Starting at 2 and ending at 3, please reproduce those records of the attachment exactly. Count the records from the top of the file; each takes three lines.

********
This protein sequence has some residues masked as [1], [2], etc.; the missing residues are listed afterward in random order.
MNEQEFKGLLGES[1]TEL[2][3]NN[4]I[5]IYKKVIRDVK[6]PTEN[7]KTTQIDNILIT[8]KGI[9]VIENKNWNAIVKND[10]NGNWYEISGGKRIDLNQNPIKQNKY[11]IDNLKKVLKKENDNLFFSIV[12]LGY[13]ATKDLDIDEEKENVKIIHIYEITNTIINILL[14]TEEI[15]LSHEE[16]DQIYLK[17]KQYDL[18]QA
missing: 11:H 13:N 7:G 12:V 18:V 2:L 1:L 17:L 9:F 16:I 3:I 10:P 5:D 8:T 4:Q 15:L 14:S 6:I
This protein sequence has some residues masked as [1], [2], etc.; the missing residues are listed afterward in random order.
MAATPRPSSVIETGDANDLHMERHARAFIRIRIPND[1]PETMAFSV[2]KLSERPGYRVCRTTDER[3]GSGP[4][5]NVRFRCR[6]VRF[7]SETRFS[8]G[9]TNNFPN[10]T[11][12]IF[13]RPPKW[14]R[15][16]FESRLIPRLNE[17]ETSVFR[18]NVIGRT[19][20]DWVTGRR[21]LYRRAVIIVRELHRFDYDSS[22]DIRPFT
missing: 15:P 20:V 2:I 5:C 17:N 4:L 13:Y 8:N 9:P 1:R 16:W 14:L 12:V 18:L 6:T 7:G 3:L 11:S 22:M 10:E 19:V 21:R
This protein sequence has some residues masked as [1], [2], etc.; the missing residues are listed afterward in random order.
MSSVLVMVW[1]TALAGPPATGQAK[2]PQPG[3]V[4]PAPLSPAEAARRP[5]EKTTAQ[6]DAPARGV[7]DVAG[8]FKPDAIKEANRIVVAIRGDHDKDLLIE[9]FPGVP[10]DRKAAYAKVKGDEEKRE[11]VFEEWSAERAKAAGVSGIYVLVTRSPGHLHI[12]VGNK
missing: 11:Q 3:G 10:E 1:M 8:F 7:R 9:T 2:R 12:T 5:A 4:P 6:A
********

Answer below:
This protein sequence has some residues masked as [1], [2], etc.; the missing residues are listed afterward in random order.
MAATPRPSSVIETGDANDLHMERHARAFIRIRIPND[1]PETMAFSV[2]KLSERPGYRVCRTTDER[3]GSGP[4][5]NVRFRCR[6]VRF[7]SETRFS[8]G[9]TNNFPN[10]T[11][12]IF[13]RPPKW[14]R[15][16]FESRLIPRLNE[17]ETSVFR[18]NVIGRT[19][20]DWVTGRR[21]LYRRAVIIVRELHRFDYDSS[22]DIRPFT
missing: 15:P 20:V 2:I 5:C 17:N 4:L 13:Y 8:N 9:P 1:R 16:W 14:L 12:V 18:L 6:T 7:G 3:L 11:S 22:M 10:E 19:V 21:R
This protein sequence has some residues masked as [1], [2], etc.; the missing residues are listed afterward in random order.
MSSVLVMVW[1]TALAGPPATGQAK[2]PQPG[3]V[4]PAPLSPAEAARRP[5]EKTTAQ[6]DAPARGV[7]DVAG[8]FKPDAIKEANRIVVAIRGDHDKDLLIE[9]FPGVP[10]DRKAAYAKVKGDEEKRE[11]VFEEWSAERAKAAGVSGIYVLVTRSPGHLHI[12]VGNK
missing: 11:Q 3:G 10:E 1:M 8:F 7:R 9:T 2:R 12:T 5:A 4:P 6:A